The other day, I read an article about Biosphere 2, the three-acre facility built in the desert near Tucson almost twenty years ago. It featured a self-contained ecosytem, including an ocean, meant to replicate that of what its builders called Biosphere 1, our planet earth.
For two years, eight people, called biospherians, lived and worked in the enclosed environment. It wasn’t an altogether happy experience. Part of the reason is that they spent the first thirteen months as subsistence farmers who lost weight an alarming rate and as repairpeople staving off destruction of their environment by some of the insects in residence with them.
What’s most amazing, maybe, is that eventually these eight people, all originally motivated by high ideals, broke into two groups of four people each. Though it’s been thirteen years since the group emerged from their biosphere, in the words of writer Reed Karaim, “exiting like newborns...hypersensitive to smells and tastes, overcome by the plentitude in a supermarket,” they still apparently are divided into two opposing camps.
The experience in Biosphere 2 did more than replicate the physical ecology of Planet Earth. The conflicts and nastiness that the biospherians exhibited toward one another also represents the sin in which we’re born and the sin in which we too often wallow. In spite of God’s call that we love Him and each other and even though we know that life and the world are better when we get along with one another, sin continues to tear us apart.
Sin destroys our relationships with one another.
Sin prevents us from accepting ourselves or becoming what we can be.
Paul, writing in the New Testament book of Romans, says that all of creation--including us and our aging bodies--groans under the weight of our sin.
But our Bible lesson for today gives us a different vision, God’s vision, of how human beings are meant, and one day will, live.
It comes from Revelation. In it, John, writing in about 90AD, reveals a vision of heaven he was given during his imprisonment on the Aegean island of Patmos, just off the coast of modern-day Turkey. John found himself transported into the very throne room of God.
But for Christians, this vision is supposed to be more than just sweet-by-and-by stuff, more than a promise. It also shows us how you and I, as followers of Jesus, the Lamb of God, are meant to live today.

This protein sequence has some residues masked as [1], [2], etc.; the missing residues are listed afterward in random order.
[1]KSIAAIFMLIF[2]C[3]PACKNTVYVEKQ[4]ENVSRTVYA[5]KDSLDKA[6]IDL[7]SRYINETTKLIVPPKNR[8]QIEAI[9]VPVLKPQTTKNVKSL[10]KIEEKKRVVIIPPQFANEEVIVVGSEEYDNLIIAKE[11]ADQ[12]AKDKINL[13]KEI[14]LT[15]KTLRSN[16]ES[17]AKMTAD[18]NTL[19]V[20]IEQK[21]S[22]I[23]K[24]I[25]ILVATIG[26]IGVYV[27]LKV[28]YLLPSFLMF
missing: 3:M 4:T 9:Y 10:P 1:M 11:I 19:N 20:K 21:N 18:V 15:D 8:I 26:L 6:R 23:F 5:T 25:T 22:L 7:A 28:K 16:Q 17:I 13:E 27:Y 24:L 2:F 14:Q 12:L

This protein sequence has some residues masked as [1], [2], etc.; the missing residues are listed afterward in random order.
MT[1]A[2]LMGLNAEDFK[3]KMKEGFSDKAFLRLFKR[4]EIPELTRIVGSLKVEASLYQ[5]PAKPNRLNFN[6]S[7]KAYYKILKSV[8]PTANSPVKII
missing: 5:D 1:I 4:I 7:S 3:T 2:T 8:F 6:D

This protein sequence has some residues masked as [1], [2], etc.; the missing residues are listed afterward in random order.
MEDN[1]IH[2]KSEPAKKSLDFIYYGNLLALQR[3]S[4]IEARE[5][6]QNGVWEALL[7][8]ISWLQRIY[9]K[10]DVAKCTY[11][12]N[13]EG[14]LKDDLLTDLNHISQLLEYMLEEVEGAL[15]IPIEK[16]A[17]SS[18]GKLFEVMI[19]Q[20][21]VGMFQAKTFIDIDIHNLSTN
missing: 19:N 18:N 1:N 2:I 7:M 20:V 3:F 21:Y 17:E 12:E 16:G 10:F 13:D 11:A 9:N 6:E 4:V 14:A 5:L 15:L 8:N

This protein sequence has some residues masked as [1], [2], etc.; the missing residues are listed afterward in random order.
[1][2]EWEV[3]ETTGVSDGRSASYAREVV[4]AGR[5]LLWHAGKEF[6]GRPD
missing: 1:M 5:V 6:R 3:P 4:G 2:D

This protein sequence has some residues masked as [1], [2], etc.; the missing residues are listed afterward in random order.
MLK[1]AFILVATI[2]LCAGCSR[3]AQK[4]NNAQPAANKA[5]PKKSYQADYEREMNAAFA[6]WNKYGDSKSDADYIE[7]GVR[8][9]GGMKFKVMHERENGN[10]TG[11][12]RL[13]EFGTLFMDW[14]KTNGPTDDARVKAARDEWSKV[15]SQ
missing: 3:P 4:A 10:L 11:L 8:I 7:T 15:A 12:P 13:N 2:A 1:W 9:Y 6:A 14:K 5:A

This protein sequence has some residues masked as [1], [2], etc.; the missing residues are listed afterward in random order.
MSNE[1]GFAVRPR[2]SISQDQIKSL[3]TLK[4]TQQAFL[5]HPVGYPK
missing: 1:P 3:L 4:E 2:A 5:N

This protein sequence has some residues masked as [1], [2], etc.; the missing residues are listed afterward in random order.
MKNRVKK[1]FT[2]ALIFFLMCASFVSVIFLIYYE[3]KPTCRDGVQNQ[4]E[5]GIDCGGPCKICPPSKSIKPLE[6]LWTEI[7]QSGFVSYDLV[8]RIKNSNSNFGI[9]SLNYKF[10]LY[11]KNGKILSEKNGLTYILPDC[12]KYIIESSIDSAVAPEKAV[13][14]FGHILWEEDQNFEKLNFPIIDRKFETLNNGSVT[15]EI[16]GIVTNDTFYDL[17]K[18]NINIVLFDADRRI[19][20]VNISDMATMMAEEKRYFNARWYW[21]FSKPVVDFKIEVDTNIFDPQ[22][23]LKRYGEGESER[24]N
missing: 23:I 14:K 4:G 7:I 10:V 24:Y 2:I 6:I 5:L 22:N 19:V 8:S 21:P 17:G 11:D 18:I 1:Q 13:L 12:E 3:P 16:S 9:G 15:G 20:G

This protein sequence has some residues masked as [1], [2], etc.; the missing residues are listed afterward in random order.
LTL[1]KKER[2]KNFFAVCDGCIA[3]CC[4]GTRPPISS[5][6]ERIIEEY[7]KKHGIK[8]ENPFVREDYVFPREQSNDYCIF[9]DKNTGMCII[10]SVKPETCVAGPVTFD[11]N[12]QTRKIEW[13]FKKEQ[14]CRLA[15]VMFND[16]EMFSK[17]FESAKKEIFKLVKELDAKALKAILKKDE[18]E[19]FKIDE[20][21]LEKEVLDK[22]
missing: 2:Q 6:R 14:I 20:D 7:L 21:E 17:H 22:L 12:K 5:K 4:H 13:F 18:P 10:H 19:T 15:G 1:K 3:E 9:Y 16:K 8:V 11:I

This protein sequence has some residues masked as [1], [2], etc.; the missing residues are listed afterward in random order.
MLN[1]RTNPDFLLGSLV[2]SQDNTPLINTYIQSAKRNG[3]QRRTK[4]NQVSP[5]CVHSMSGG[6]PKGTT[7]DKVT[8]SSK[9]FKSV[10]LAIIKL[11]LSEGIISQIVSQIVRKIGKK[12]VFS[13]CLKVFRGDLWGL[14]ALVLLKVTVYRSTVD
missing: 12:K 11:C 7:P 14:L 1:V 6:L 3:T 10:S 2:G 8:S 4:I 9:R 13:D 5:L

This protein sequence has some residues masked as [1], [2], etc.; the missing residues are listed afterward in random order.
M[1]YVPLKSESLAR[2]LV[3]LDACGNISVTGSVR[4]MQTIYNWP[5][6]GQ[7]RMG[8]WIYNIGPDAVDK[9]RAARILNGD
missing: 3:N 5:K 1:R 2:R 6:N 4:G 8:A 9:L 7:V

Christians are meant to be ambassadors for Christ and citizens of heaven even today. So how can we be Christ’s saints alive today? Our lesson, I think, shows us that this is to be done in at least three ways.
First: We see ourselves as part of Christ’s eternal family, a family that can’t be numbered. In other words, we understand that we're part of God's family now and that there's always room for one more!
Our lesson tells us that gathered around God in heaven was “a great multitude that no one could count.”
This past week, a Roman Catholic writing in the online magazine Slate, noted that some members of Catholic Church object to the move to name the late Pope John Paul II a saint. They do so because they think that John Paul was wrong in many things he did as pope. But, the author argued, these people don’t understand that being a saint doesn’t mean that everything they did, thought, or said was perfect.
I agree. Saints aren’t perfect. (That's why I wrote a response to the Slate article called Saint Misbehavin'.) But as one who tries to read my Bible closely, I also believe that saints are forgiven sinners. They’ve been made clean, our lesson says, by the blood of the Savior Who sacrificed Himself for us. Admission into heave is free to all who believe in Jesus Christ.
Being made saints by Christ should make Christians grateful. John says that in his heavenly encounter, the saints robed in white were grateful. They couldn’t help but singing, “Blessing and glory and wisdom and thanksgiving and honor and power and might be to our God for ever and ever!” And, “Salvation belongs to our God who is seated on the throne, and to the Lamb!”